3) If you have any doubt about whether she'll get in academically, get that in the bag first before you spend time/money on an audition. Some schools (Marymount Manhattan)have rolling admission -- answering shortly after you apply on the academic side. That way you know there's a shot when you arrive for the audition.


4)Watch their performance videos and look at the notice boards. Do they say they are 50/50 ballet/modern but do a spring show thats 100% contemporary? That's a message that might attract your DD or repell a kiddo devoted to the pure classics. One college dance director practially spit when she said, "We DON"T do Swan Lake" while a week later, at another school, the director boasted, "We do all the classics in full, in costume."


5)Make sure your kiddo understands that 99% of college dance students do not go into pro companies. (Indiana and SUNY Purchase would be the leading exceptions) They teach, they choreograph. they work backstage. They wind up succeeding in other fields altogether after spending their youth graced by the beauty and discipline of ballet.


Next, on audition prep:


1) Don't overlook modern! Very very few colleges are pure ballet in emphasis. (Indiana, Cincinnati) Most have a 50/50 split with modern and kids who are weak on serious technique-based modern skills (not drop-squat-wiggle choreography a la Las Vegas). Unless your DD is Suzanne Farrell redux, she'll need to look good for that half of the audition, too.


2) Prepare a 90 second-2 minute ballet solo that plays to her best talents. If you can't get something original done, don't choose the exact same Aurora/Giselle/Diana/Swan solo that they'll see 1,000 times. My kid's always been a jumper so she leapt like mad in a lesser-known snipped from LaBayadere for one of her successful auditions. If your best teacher/closest to your DD can't/won't do this on school time, ask if he/she will do it privately. You could spend $500 for choroegraphy and coaching, more if you want a pro-video but we've never done one for colleges or SIs.


Lastly -- on college choice and audition prep -- trust DD's instincts! Lots of non-dance factors have a big influence in finding the right place for a DD.


The top dancer at my DD's current school, with top SIs behind her, dropped ballet two months before the spring demonstration and settled on a top university for academics. Some of the top students in her former studio go to Harvard and Princeton. My kiddo never even trekked to Indiana (no matter how much she loves Violette Verdy, this is a city girl) and thought the excellent Purchase program would require her to live on a campus with all the charm, as my husband put it, of East Berlin. Then she walked away from a staggering scholarship at another beautiful campus, a school highly ranked for academics and dance, because the campus was too tiny for her after 4 years in a tiny high school.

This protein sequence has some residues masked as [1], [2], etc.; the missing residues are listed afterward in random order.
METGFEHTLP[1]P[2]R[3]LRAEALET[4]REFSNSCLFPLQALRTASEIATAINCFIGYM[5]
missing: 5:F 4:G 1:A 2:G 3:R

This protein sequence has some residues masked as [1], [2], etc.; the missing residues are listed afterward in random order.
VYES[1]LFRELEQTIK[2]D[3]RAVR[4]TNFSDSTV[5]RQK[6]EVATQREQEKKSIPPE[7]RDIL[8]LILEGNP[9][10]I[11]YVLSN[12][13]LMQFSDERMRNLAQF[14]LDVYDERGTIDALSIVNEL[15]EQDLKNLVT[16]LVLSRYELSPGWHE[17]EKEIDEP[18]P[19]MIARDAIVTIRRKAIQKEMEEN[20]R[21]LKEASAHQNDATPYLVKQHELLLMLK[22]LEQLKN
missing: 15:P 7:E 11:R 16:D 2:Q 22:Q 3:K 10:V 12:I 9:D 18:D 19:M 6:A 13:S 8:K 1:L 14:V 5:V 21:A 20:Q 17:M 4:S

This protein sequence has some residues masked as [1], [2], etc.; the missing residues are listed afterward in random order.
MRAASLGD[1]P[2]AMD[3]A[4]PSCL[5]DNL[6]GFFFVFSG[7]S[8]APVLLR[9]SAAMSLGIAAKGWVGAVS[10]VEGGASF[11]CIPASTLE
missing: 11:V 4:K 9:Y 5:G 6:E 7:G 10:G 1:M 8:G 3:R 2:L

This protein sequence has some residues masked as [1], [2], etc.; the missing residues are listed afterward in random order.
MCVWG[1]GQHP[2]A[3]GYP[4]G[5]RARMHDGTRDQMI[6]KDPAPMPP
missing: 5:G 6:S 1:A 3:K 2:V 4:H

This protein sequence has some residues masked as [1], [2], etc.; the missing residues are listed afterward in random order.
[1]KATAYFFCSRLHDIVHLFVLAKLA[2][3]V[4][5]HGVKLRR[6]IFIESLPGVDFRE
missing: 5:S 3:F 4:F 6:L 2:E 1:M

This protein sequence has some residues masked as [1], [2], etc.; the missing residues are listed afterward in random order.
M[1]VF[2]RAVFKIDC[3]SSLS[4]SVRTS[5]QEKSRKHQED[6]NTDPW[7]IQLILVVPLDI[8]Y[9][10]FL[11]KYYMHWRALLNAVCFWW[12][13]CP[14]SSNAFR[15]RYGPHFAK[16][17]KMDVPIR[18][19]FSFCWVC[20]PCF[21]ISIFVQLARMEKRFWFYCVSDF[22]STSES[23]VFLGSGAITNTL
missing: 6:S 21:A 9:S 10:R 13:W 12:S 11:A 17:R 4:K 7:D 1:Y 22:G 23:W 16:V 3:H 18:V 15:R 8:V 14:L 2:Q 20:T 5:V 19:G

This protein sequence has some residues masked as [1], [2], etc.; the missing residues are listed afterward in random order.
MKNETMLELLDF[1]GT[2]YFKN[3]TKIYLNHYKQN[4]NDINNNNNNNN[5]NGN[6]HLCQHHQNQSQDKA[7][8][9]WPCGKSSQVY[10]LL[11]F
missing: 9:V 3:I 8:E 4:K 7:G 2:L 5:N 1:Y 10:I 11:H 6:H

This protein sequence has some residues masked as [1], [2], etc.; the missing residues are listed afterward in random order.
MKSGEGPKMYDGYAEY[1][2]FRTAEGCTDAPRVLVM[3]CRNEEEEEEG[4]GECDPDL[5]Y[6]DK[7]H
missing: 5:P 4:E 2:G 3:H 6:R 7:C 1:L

We do know that no matter what she does in September (choices are still ont he table) dance will always be in her heart.

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Samba and Vagansmom,

Thanks so much for your detailed and very informative posts. It is so great to hear all about this from those who have just walked this path :cool: .


I wish both of your dancing daughters the very best. It sounds as if they each have many exciting options. Congratulations to you all!:)

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Thank you all for the information you are sharing. As my daughter enters her junior year discussions of college come up more frenquently. This information is really helpful.


Best of luck to your daughters and their futures!

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Guest novamom

I also have a rising high school Jr. and thank you all for sharing your insights. The next two years for my DD will be challenging to say the least, as it will be for all our dancers at this stage in their lives.